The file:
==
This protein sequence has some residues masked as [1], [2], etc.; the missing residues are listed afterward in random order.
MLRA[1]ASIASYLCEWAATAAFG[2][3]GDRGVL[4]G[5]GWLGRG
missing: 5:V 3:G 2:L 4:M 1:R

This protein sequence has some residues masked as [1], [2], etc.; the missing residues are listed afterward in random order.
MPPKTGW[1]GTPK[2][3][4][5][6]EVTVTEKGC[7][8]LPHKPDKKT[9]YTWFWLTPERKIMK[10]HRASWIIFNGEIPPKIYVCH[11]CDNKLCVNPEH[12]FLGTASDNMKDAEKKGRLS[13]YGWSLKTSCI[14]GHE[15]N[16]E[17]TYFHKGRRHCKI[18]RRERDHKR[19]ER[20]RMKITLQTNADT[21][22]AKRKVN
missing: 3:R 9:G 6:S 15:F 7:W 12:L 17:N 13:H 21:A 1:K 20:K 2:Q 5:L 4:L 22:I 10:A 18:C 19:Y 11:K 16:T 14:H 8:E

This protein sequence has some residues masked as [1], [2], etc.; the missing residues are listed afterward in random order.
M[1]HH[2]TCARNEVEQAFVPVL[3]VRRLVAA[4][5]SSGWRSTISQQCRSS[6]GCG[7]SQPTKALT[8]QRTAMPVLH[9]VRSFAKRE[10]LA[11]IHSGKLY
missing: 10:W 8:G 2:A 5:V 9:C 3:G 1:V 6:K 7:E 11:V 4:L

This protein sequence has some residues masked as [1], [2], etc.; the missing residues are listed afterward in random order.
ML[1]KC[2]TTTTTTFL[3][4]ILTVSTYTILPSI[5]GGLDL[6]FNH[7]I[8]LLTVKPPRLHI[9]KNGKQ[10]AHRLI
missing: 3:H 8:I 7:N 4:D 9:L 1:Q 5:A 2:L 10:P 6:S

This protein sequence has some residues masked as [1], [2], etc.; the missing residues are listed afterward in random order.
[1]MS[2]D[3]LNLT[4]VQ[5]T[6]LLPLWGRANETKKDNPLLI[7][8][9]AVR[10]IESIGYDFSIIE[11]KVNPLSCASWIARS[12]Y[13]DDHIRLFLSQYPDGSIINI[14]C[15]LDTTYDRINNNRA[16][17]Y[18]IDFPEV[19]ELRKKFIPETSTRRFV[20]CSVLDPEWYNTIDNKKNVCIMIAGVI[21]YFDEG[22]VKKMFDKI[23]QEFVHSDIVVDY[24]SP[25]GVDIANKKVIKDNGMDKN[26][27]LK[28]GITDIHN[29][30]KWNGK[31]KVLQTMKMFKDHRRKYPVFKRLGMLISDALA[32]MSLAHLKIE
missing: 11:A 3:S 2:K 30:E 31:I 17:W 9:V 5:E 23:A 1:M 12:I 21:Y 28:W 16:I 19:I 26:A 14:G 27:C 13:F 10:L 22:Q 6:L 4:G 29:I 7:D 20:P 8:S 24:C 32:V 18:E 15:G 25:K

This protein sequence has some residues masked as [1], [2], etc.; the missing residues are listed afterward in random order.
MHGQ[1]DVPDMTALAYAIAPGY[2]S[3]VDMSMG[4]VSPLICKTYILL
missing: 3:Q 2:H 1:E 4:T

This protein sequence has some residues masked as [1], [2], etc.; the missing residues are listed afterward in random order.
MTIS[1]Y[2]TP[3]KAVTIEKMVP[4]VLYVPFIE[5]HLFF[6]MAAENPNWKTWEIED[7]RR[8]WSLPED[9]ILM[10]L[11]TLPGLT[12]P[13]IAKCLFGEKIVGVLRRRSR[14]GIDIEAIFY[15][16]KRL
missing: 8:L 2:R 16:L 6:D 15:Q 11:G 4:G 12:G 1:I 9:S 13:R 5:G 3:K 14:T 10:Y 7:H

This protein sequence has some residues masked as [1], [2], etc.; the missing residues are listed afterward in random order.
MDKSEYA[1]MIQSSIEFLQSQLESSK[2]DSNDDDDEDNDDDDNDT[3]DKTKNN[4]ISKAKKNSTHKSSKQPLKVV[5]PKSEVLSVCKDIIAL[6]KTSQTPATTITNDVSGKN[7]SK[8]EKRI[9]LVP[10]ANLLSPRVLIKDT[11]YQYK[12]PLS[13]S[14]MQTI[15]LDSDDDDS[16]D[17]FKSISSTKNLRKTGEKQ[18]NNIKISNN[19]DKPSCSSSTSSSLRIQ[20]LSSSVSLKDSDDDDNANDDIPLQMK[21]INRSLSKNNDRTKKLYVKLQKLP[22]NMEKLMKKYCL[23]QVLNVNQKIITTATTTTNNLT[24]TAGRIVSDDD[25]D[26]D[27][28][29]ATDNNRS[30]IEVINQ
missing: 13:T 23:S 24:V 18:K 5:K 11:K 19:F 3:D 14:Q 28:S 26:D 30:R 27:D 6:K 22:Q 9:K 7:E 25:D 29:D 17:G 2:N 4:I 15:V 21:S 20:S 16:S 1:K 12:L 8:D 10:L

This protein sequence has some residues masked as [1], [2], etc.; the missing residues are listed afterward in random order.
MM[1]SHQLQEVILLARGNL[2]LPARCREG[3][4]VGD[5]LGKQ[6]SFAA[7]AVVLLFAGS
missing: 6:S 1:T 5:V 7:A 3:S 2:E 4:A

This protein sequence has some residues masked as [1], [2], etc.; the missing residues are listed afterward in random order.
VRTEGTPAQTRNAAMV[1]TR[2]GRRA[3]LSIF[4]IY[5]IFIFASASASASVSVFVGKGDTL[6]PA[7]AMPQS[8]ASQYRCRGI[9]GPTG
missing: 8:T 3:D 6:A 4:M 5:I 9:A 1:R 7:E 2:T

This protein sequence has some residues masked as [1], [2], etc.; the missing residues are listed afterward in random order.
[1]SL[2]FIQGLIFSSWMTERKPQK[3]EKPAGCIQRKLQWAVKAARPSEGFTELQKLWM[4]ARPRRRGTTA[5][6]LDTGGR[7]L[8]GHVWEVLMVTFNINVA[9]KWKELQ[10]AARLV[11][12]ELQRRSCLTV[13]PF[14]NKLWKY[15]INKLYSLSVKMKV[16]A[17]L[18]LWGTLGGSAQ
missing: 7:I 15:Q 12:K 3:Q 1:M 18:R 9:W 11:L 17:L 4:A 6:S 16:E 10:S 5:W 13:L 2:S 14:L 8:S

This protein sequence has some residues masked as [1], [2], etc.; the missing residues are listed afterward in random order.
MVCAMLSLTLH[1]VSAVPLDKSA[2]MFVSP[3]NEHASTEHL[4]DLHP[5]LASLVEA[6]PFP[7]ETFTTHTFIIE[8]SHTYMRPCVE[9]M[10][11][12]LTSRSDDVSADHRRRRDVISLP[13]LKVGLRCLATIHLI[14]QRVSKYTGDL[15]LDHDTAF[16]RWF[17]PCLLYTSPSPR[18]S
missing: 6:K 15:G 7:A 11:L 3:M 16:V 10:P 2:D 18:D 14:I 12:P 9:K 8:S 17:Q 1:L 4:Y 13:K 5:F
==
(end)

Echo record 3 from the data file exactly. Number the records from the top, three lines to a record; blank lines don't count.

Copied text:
This protein sequence has some residues masked as [1], [2], etc.; the missing residues are listed afterward in random order.
M[1]HH[2]TCARNEVEQAFVPVL[3]VRRLVAA[4][5]SSGWRSTISQQCRSS[6]GCG[7]SQPTKALT[8]QRTAMPVLH[9]VRSFAKRE[10]LA[11]IHSGKLY
missing: 10:W 8:G 2:A 5:V 9:C 3:G 1:V 6:K 7:E 11:V 4:L